Officials from China and Malaysia are optimistic that the Belt and Road initiatives would bring fresh momentum to the already flourish bilateral trade and investment ties, despite challenges facing both economies.
Ong Ka Chuan, second minister at Malaysia’s International Trade and Industry Ministry, said the Belt and Road initiatives which covers more than 60 countries with a total population of 4.4 billion, are set to bring opportunities to Malaysia, with a mere population of 30 million.
Ong told a forum during the weekend that his country would actively participate in the Belt and Road initiatives promoted by China, in a bid to benefit its people from a huge market.
Officials said the Belt and Road initiatives, namely the Silk Road Economic Belt and the 21st-Century Maritime Silk Road, would further boost bilateral trade and investment.
Malaysia’s strategic location on the Malacca Strait provide unique strategic advantage in cooperation with China under the Belt and Road initiatives, said Li Na of the Economic and Commercial Counsellor’s office of the Chinese Embassy in Malaysia.
As a key member of the 10-nation Association of Southeast Asian Nations (ASEAN), Malaysia could serve not only as an enter point to the ASEAN markets for Chinese companies, but also a transit point to the Middle East, Li told Xinhua in a recent interview.
Malaysia has responded positively to the Belt and Road initiatives. Finding new opportunities for cooperation under the initiatives and joint efforts by entrepreneurs from both countries would help Malaysia and China achieve a total trade volume of $160 billion by 2017, a target set by leaders of the two countries, said Ong.
Trade between Malaysia and China remains on a stable basis, though it was not immune to the slower growth, weaker demand, falling commodities prices and dropping export-import figures that hit many countries in 2015, as pointed out by Li.
Total trade volume amounted to $97.36 billion in 2015, a 4.6 percent drop year-on-year, according to China’s statistics. China remains Malaysia’s largest trading partner for the seventh consecutive year, and Malaysia remains China’s largest trading partner in Southeast Asia.
The smaller trade figure was largely due to falling prices in oil and gas, palm oil, rubber as well as a depreciation of more than 20 percent of Malaysian ringgit against the greenback, Li said.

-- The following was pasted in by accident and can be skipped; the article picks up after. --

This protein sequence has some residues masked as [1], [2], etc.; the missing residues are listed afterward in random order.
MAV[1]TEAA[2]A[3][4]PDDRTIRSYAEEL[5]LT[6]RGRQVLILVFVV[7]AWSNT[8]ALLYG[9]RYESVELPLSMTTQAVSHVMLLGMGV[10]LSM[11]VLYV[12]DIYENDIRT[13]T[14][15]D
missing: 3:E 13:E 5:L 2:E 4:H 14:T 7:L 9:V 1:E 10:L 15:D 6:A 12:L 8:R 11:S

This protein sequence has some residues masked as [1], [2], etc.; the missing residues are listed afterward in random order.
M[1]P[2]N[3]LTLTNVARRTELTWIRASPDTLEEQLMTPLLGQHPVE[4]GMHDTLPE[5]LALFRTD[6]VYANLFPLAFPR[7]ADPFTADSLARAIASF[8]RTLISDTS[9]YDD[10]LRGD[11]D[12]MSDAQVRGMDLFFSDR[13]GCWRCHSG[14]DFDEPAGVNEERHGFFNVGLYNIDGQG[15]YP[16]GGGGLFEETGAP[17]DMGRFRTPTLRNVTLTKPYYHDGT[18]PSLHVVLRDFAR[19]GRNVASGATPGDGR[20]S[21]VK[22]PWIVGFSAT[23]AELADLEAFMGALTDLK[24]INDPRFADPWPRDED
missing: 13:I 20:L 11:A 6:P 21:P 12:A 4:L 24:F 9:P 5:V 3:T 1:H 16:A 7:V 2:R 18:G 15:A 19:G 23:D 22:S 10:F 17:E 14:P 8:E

“However, we have seen improved composition of trading goods and better trading quality,”she said.
“On one hand, China is importing more resources products from Malaysia; On the other hand, China is exporting more high value added products to Malaysia,” she said, adding that the two-way trade was complementary to the need and developments of both countries.
The visit by Premier Li Keqiang to Malaysia in November has injected new impetus to economic and trade ties, including a 50-billion yuan ($8.2 billion) quota to Malaysia under the Renminbi Qualified Foreign Institutional Investor (RQFII) program.
Meanwhile, as the improving of interconnection and international industrial capacity cooperation under the Belt and Road initiatives is gaining traction, Malaysia is becoming a preferential foothold for the Chinese companies, Li said.
Non-financial investment by Chinese companies in Malaysia recorded an impressing 237 percent increase to $410 million in 2015, according to China’s statistics. Chinese companies are investing in more diversified areas with more focus on quality.
In November, China General Nuclear Power Corporation (CGN), one of Chinese leading clean energy companies, signed an equity purchase agreement with Malaysian energy company Edra Global Energy to buy 13 clean energy projects scattered in Malaysia, Egypt, Bengal, Pakistan and United Arab Emirates (UAE).
Chinese companies also actively participated in infrastructure constructions in Malaysia, including transportation projects such as railways and ports. They have expressed interest in the high-speed railway linking Malaysian capital of Kuala Lumpur and Singapore.
China Railway Engineering Corporation (CREC) has invested in Bandar Malaysia, the proposed terminal site for the high-speed railway and a future transport, finance and business hub for the Malaysian capital.